The cover design for the album is called "Painted Shingle" on the group's official web site. In his review of the album, Paul Morelli says that the jacket of his vinyl LP came with "ringwear" on it, that there is also "ringwear" around the logo in the center, and that, " It looks like the logo has landed in black water and is sending out ripples." The inside jacket features individual photos of each band member, and Morelli further notes, "For a band deliberately constructed to be a leaderless democracy, Robert Lamm (far right, standing) sure stands out in the band photos!"
While the band toured the album, legal action was threatened by the actual Chicago Transit Authority, forcing the group to reduce their name to simply Chicago.
In 2002, Chicago Transit Authority was remastered and reissued on one CD by Rhino Records. To fit the double album onto a single disc, Rhino Records trimmed some of the songs, noticeably the fadeouts on "Questions #67 and #68" (six seconds longer on the LP) and "Free Form Guitar" (five seconds longer), and the 10 second gap between "Someday" and "Liberation".
In 1974, the album was also mixed in quadraphonic sound and released on SQ encoded LP (GQ-33255) and Dolby Quadraphonic 8-Track (QCA-33255).
In 2010, Rhino Handmade re-released the original quadraphonic mix of the album on a limited edition DTS DVD, and in 2016, in DTS-HD Master Audio, as part of Chicago Quadio Box Set.
|2.||"Does Anybody Really Know What Time It Is?"||Robert Lamm||Lamm||4:35|
|4.||"Questions 67 and 68"||Lamm||Peter Cetera, Lamm||5:03|
|7.||"Free Form Guitar"||Kath||none||6:47|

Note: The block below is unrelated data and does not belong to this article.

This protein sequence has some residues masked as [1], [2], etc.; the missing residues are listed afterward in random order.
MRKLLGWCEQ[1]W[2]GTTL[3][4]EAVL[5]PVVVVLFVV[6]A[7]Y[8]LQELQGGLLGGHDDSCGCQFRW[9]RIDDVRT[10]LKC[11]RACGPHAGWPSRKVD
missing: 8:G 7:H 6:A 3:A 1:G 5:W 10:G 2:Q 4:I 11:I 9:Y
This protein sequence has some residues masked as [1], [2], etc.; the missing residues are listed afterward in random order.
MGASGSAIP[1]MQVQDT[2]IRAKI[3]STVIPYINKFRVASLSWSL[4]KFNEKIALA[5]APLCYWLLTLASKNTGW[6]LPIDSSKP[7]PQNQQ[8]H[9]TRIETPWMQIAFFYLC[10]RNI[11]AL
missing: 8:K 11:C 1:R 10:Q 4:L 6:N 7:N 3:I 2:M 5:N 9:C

|8.||"South California Purples"||Lamm||Lamm||6:11|
|9.||"I'm a Man"||Steve Winwood, Jimmy Miller||Kath, Cetera, Lamm||7:43|
|10.||"Prologue, August 29, 1968"||James William Guercio||none||0:58|
|11.||"Someday (August 29, 1968)"||James Pankow, Lamm||Lamm, Cetera||4:11|
|12.||"Liberation"||Pankow||Kath (Briefly near the end)||14:38|
- Terry Kath – guitar, lead and backing vocals
- Robert Lamm – keyboards, lead and backing vocals
- Peter Cetera – bass, lead and backing vocals
- Walter Parazaider – saxophone, tambourine
- Lee Loughnane – trumpet, claves
- James Pankow – trombone, cowbell
- Danny Seraphine – drums, percussion
- James William Guercio – producer, original liner notes
- Fred Catero – engineer
- Nick Fasciano – artwork
- Lee Loughnane – A&R, project supervisor
- David McLees – A&R, project supervisor
- Gary Peterson – A&R, project supervisor
- Mike Engstrom – project manager
- April Milek – project assistant
- Bob O'Neill – project assistant
- Ingrid K. Olson – project assistant
- Randy Perry – project assistant
- Steve Woolard – project assistant
- Jeff Magid – audio supervisor
- Cory Frye – editorial supervisor
- Steven Chean – editorial research
- David Donnelly – remastering
- Hugh Brown – photography
- Maria Villar – art direction, design
- David Wild – liner notes
Chicago Transit Authority (Columbia 8) reached #17 in the US during a chart stay of 171 weeks. It also peaked at #9 in the UK.
|1969||Billboard Pop Albums||17|
|1969||UK Pop Albums||9|
|1969||"Questions 67 and 68"||Billboard Pop Singles||71|
|1970||"Does Anybody Really Know What Time It Is?"||Billboard Pop Singles||7|
|1971||"Beginnings"||Billboard Pop Singles||7|
|1971||"Questions 67 and 68"||Billboard Pop Singles||24|
|1971||"I'm a Man"||Billboard Pop Singles||49|
- Frank Hoffmann (12 November 2004). Encyclopedia of Recorded Sound. Routledge. pp. 374–. ISBN 978-1-135-94950-1.
- Chicago Transit Authority at AllMusic
- Colin Larkin. The Encyclopedia of Popular Music. p. 105.
- "Chicago Transit Authority". www.chicagotheband.com. Retrieved July 5, 2017.
- "Chicago: Chicago Transit Authority". Paul Morelli, DMA. Retrieved July 5, 2018.
- "Rocklist.net...Steve Parker...1001 Albums". Rocklistmusic.co.uk. Retrieved 2012-01-05.
- "2014 GRAMMY HALL OF FAME® INDUCTEES". www.grammy.org.